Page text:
Phytolith Analysis at Roc de Marsal, SW France
Author(s): Kristen Wroth
Phytolith analysis at Roc de Marsal, a Middle Paleolithic cave site, SW France, is used to investigate both environmental change and hominin behavior. Specifically, the aims include correlating phytolith types with the microenvironmental context of the site, and how these conditions changed diachronically. We also explore the pyrotechnological skills of Neanderthals at the site, broad patterns of plant acquisition and use, and spatial differentiation. Preliminary analysis of phytolith samples collected in previous years demonstrated diachronic change in phytolith assemblages, differences in plant matter concentrations in three main zones, and behavioral clues (e.g., use of wood/bark as fuel and over representation of specific grass types). This poster presents a synthetic study of previously collected samples with the analysis of new, high resolution material collected in 2015. The present study includes 1) assessing whether phytolith deposition was due to natural forces or Neanderthal action; 2) mapping phytolith concentrations across specific levels, as well as diachronically to more specifically assess spatial patterning; 3) comparing phytolith assemblages with known combustion features and artifact concentrations; and 4) combining phytolith data with other lines of evidence to understand key ecological shifts and how plant remains tie into the larger picture of Neanderthal action at RDM.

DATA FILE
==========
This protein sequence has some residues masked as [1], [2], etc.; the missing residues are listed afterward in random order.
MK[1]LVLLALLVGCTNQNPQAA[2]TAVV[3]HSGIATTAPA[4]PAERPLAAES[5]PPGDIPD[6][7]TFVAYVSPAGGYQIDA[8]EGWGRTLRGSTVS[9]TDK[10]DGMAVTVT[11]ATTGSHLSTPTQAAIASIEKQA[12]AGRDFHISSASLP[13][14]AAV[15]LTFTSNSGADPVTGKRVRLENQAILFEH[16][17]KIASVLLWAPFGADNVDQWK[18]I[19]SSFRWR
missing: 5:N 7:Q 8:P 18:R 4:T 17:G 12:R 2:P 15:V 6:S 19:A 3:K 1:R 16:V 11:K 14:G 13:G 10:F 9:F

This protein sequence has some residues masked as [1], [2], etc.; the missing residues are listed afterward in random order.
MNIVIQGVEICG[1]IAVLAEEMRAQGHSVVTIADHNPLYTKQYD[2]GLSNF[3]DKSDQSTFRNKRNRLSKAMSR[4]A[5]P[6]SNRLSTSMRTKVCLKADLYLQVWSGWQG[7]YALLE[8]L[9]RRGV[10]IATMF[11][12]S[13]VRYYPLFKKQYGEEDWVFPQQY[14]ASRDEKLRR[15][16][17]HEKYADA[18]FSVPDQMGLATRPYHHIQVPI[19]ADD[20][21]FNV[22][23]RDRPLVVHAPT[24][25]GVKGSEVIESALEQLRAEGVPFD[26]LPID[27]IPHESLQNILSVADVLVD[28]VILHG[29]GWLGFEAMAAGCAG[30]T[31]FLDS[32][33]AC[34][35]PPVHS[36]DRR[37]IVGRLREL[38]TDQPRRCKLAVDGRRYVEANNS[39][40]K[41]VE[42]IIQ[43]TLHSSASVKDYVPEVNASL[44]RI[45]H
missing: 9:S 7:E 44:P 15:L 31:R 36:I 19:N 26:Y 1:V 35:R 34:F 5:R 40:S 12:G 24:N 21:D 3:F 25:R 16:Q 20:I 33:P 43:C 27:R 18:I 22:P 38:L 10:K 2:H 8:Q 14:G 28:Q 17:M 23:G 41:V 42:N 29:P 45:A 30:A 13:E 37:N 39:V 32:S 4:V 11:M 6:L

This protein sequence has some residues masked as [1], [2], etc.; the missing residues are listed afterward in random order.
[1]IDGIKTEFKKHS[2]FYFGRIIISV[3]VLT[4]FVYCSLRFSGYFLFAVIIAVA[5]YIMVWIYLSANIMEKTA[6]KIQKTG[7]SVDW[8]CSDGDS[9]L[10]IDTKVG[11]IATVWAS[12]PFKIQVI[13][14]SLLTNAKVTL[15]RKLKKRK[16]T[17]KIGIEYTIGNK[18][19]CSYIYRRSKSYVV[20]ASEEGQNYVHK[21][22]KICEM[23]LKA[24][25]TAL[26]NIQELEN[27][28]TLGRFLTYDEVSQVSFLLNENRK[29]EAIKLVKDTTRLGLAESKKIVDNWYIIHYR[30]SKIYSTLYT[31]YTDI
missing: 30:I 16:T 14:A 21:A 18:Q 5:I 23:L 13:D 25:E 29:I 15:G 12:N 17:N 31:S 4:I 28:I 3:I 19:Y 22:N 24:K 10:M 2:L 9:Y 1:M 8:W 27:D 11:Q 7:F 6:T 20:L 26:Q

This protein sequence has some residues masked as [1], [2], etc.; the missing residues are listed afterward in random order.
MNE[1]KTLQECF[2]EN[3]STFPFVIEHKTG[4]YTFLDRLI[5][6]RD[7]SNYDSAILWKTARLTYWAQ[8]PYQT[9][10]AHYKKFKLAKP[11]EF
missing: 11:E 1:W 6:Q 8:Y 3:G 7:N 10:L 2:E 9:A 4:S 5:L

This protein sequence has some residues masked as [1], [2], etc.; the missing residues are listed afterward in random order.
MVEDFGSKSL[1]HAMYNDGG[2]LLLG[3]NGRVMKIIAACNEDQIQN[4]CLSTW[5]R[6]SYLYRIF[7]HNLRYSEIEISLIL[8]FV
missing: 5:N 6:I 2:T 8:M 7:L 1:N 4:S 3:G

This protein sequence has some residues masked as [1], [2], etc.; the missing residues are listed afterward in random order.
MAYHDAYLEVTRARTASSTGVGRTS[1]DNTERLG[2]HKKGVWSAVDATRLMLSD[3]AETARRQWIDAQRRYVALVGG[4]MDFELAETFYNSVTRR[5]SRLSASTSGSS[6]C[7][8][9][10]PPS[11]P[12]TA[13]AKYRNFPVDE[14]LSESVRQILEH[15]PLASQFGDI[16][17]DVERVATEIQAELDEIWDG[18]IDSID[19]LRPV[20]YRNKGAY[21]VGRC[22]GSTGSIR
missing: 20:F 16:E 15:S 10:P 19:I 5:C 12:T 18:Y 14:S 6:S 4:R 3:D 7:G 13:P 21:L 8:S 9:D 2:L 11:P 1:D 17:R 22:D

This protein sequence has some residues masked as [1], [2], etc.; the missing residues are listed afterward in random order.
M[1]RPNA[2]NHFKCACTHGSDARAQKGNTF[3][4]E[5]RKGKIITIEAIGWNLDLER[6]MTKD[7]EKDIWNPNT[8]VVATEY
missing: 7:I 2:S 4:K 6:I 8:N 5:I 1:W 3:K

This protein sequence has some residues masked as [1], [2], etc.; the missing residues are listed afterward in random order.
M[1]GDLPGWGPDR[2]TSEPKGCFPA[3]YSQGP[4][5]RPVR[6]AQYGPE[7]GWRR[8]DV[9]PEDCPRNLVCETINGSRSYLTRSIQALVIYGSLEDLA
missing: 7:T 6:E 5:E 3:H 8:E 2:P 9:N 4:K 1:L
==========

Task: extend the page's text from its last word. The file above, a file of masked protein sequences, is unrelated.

Cite this Record
Phytolith Analysis at Roc de Marsal, SW France. Kristen Wroth. Presented at The 81st Annual Meeting of the Society for American Archaeology, Orlando, Florida. 2016 ( tDAR id: 405410)
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min long: -11.074; min lat: 37.44 ; max long: 50.098; max lat: 70.845 ;